Understanding Shell Parse Order

Shell Parse Order

Parsing controls how a shell processes a command line before it executes a command. A shell has a predefined order in which it interprets or evaluates different tokens (metacharacters, spaces, keywords, and so on) on the command line. Based on rules built into it, a shell interprets tokens in a specific order (the parse order) and then executes the command. The following list shows the parse order for the Bourne and Korn shells. The Korn shell has extra features, ignore those if you are reading this in preparation to use the Bourne shell.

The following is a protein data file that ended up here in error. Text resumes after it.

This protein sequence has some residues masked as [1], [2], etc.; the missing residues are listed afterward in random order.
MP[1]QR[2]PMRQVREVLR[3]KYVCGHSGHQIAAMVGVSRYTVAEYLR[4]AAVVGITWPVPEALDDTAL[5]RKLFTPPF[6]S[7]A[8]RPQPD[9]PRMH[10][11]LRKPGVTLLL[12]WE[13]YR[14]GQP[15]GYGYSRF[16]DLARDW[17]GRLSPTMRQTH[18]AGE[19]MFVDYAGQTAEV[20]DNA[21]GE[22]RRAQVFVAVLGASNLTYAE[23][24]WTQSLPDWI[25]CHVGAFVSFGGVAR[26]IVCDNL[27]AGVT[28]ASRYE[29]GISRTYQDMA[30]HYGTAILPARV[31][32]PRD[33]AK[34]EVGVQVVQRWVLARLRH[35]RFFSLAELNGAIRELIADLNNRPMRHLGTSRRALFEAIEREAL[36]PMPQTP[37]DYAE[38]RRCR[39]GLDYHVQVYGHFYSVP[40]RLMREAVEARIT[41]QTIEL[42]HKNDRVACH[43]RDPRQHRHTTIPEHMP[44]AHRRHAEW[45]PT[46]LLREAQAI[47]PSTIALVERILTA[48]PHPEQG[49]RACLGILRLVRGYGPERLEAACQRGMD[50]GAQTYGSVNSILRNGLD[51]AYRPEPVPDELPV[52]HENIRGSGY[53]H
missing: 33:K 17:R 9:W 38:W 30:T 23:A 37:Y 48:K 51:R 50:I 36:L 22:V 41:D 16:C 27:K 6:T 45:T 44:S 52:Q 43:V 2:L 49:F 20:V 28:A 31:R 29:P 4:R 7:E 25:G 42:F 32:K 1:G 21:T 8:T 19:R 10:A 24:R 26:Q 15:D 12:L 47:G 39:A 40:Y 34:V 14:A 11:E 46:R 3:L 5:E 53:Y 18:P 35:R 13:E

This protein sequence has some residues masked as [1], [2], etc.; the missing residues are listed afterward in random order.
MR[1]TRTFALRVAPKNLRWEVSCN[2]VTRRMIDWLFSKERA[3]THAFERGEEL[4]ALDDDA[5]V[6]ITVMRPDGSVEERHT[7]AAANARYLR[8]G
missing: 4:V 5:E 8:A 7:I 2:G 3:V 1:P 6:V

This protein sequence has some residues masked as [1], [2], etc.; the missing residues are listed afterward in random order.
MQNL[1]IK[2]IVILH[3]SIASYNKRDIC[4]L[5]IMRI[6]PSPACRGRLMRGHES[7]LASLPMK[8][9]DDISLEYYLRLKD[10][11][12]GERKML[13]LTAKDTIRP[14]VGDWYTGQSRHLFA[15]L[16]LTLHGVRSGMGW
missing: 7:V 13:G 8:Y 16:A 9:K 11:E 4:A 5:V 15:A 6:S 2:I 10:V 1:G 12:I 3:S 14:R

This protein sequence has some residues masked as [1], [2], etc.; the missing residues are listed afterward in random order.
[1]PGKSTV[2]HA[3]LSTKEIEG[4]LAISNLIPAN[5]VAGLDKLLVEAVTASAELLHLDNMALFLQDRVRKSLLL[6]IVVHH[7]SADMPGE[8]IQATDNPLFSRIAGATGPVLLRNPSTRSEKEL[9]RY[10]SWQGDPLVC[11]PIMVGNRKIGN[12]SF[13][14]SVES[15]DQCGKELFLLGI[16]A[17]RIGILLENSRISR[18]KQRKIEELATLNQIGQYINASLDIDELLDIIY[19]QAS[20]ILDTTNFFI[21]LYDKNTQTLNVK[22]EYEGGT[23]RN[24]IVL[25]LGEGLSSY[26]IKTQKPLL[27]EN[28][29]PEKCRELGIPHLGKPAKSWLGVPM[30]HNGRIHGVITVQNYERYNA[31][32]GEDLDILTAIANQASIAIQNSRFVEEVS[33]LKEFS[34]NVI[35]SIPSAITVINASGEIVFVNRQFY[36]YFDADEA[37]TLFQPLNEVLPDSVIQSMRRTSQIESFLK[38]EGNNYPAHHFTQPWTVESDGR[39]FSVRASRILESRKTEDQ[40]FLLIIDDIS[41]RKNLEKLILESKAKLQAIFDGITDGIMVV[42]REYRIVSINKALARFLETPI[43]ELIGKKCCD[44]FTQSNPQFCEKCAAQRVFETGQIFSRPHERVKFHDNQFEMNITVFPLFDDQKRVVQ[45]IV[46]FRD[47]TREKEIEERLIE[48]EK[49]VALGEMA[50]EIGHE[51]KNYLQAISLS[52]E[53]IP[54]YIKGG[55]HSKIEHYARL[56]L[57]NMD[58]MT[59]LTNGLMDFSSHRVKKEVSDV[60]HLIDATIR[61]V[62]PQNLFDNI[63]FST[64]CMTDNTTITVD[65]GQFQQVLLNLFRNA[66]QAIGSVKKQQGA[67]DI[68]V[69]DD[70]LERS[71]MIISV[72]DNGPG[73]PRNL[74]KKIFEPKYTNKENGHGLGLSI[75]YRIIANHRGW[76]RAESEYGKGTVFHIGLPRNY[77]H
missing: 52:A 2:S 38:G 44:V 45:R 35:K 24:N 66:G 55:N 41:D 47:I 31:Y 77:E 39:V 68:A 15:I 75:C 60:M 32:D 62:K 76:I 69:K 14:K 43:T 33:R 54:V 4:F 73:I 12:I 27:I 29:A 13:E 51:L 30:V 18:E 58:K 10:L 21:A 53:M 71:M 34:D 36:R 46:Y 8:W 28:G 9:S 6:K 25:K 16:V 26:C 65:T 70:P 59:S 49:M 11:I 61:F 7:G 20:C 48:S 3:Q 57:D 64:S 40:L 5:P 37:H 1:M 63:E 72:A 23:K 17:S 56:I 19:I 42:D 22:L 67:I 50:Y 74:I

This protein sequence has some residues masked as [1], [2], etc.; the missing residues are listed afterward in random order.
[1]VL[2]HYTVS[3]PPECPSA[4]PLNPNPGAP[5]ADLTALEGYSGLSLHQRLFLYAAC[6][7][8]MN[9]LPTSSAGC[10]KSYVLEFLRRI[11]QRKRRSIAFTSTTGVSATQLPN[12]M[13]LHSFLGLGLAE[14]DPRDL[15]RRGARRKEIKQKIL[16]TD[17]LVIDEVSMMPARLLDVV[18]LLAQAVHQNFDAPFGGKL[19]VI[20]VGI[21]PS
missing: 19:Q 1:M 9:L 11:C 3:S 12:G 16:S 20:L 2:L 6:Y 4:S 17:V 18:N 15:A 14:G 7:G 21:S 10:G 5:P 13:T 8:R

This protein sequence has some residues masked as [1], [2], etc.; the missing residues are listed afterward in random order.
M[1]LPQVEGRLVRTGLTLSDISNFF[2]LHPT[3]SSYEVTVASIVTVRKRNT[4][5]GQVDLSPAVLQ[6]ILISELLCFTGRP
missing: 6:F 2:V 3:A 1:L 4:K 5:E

1. Read the command.
  2. Evaluate keywords. For example: if, else, fi, do, done, and time. You can verify these with “whence -v”.
  3. Evaluate the alias.
  4. Evaluate built-in commands. For example: alias, bg, cd, echo, and let. You can verify these with “whence -v”.
  5. Evaluate functions.
  6. Perform tilde expansion.
  7. Perform command substitution.
  8. Perform arithmetic expression substitution.
  9. Evaluate metacharacters for expansion of file names.
  10. Look up the command or script.
  11. Execute the command.

Special Characters Precedence

The special characters precedence is as follows:

  1. ’ (outside single quotes)
  2. ’’ (single quotes)
  3. \
  4. () {}
  5. ; &
  6. && ||
  7. |
  8. Variable substitution ` ` (back quotes)
  9. "" (double quotes)
  10. (( )) (calculations)
  11. * ? @() *() +() !()